Years of gridlock have also taken a toll on progressives, who are eager to embrace any progress.
“Even moving the ball forward a few yards is worth doing,” Rep. Ro Khanna (D-Calif.) said. “I’ve been in Congress six years. We haven’t done anything for six years of any substance.”
Gun control remains politically popular: An NPR/PBS/Marist poll conducted earlier this month found that 59% of Americans say preventing gun violence is more important than protecting gun rights, the highest that number has been in a decade, while 35% say protecting gun rights is more important.
The same survey found many of the proposal’s provisions were popular with the public: 86% of voters said they would definitely support a candidate who wants to increase mental health funding, while 82% said the same of a candidate who supports background checks and 78% would back a candidate who supported red flag laws.
Various gun violence proposals not included in the package were less popular. The public was split on an assault weapon ban: While 56% of all voters said they would vote for a candidate who backed one, the proposal was underwater among independent voters. Allowing teachers to arm themselves was flatly unpopular, with just 38% of voters saying they would support a candidate who backed the idea.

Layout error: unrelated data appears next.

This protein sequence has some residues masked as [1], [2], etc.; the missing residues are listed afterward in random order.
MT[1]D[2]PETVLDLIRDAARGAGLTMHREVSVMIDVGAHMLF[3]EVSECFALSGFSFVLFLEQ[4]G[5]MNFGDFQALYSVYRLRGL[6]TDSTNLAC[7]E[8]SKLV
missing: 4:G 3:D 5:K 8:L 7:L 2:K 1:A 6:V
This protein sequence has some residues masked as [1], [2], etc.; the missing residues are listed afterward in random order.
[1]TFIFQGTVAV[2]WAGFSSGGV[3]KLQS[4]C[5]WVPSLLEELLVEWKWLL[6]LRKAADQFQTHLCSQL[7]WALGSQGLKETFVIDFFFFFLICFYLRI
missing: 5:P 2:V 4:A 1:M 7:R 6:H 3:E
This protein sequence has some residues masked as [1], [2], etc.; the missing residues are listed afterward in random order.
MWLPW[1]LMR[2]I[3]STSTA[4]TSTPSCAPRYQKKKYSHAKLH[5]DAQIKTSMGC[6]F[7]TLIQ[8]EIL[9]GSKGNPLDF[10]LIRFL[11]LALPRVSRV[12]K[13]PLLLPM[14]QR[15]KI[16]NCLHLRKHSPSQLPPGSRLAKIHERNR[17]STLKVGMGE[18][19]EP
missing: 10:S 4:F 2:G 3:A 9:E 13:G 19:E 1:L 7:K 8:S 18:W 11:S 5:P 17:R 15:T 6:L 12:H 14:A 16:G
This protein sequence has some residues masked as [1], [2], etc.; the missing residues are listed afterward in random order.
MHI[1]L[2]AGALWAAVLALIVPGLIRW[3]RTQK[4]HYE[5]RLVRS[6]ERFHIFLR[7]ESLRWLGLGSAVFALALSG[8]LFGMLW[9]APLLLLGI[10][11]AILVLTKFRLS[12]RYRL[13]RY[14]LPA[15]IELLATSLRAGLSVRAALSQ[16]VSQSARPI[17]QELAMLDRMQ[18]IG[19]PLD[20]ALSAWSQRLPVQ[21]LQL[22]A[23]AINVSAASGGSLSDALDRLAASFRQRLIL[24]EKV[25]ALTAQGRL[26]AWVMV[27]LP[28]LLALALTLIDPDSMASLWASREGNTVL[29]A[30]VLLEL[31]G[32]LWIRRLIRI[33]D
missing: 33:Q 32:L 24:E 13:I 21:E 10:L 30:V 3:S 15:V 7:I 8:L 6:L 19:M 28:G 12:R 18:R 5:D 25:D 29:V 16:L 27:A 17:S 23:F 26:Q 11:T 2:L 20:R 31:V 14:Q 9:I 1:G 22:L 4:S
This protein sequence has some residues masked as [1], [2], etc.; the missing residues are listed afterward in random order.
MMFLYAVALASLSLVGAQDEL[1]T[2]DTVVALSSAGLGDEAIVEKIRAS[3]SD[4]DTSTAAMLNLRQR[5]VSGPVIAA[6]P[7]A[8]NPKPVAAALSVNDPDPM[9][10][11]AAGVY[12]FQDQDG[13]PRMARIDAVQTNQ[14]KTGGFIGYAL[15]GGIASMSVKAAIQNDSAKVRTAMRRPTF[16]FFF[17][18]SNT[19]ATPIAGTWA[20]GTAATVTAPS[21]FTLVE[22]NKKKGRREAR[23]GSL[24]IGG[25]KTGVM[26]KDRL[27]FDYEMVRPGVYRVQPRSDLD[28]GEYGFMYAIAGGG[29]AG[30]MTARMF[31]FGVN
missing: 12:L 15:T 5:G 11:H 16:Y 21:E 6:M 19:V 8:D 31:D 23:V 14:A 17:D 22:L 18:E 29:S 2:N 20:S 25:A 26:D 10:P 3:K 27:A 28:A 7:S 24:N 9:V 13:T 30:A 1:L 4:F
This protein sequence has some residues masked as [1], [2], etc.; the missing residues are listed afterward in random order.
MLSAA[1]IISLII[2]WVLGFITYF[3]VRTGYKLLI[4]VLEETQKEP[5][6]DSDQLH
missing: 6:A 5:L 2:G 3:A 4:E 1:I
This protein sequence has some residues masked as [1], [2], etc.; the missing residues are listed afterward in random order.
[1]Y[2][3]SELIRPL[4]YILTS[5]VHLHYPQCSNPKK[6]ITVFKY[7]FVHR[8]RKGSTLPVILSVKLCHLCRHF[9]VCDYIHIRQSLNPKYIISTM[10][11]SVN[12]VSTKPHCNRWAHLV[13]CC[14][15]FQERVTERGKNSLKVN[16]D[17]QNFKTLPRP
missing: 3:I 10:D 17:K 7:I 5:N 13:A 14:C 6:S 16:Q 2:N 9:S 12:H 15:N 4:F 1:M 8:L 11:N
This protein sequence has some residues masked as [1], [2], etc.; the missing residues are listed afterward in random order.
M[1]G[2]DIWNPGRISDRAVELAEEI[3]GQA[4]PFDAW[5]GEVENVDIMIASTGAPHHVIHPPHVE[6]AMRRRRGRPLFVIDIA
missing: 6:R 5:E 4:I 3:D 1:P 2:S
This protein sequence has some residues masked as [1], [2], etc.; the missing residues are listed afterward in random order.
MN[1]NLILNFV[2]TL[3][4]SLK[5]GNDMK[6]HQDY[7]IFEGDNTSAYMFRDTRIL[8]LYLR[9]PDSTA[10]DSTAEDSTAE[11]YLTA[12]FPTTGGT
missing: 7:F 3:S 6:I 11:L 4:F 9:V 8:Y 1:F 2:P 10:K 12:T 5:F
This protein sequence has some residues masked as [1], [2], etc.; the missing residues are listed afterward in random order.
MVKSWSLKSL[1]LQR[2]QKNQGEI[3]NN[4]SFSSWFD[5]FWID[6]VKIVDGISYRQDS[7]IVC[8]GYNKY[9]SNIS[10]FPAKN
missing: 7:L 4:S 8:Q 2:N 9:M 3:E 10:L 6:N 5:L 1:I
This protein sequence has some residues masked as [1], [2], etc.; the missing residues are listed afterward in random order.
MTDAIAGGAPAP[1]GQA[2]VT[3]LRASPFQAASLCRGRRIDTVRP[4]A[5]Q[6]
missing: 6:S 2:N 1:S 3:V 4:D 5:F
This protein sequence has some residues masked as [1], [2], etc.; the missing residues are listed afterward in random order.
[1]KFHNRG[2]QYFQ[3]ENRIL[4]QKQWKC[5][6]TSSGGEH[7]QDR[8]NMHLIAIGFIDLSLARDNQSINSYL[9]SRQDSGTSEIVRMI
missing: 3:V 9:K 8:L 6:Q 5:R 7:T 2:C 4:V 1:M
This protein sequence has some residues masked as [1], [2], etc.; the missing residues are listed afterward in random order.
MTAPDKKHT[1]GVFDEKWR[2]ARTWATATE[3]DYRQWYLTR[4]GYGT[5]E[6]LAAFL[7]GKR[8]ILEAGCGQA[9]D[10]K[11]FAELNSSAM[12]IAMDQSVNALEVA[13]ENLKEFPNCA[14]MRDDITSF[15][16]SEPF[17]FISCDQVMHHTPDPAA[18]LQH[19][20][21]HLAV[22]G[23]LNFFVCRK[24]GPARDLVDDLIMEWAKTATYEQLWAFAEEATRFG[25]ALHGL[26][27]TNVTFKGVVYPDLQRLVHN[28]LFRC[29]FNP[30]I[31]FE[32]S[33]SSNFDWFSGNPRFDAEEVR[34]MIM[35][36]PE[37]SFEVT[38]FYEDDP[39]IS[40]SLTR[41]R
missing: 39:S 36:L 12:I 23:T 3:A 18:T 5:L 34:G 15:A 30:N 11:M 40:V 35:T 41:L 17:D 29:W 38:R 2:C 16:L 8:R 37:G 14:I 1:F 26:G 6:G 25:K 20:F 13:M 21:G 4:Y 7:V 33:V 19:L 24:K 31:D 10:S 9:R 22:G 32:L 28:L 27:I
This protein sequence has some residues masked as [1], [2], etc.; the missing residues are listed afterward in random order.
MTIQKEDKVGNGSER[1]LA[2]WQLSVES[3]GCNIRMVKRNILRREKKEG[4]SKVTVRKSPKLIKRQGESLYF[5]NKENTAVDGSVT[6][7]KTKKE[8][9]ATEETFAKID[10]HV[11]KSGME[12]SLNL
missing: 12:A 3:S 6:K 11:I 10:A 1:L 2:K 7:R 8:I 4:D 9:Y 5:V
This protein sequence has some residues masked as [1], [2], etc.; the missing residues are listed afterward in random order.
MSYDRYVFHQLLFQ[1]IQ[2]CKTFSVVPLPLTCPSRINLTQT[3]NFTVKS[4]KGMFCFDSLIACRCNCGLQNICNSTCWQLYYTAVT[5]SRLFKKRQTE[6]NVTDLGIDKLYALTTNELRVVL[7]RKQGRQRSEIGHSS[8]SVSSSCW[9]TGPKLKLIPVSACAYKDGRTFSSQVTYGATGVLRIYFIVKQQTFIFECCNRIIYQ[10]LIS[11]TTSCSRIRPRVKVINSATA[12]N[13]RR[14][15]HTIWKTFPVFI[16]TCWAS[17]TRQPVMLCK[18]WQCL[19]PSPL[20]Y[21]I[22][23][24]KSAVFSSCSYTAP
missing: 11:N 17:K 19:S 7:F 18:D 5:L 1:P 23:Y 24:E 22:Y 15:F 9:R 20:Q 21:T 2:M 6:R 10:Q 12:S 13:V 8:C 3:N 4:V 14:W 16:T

The popularity of gun control measures is part of the reason some Democrats fear a deal could be a risk, potentially letting the GOP, which has held up any serious action on gun violence for decades, off the hook politically while doing little to solve the problem.
“The real question is whether this deal advances the cause of passing something that actually matters or sets it back,” Adam Jentleson, a top staffer for the late Senate Democratic Leader Harry Reid of Nevada, wrote on Twitter. “The illusion of progress can be a net negative.”
There’s also reason to be skeptical the coalition passing this legislation can stick together: Of the 10 Republicans publicly backing the deal, five are in what they say will be their last term in office.
Senators are hopeful for a final vote later this month, but wrangling over the bill’s text and how to pay for the legislation could still derail the process. Blumenthal noted the gun lobby has yet to attack the legislation.
“It’s hard for them to oppose motherhood and apple pie. Once they see the language, they will try to eviscerate it,” he said.
Igor Bobic and Arthur Delaney contributed reporting.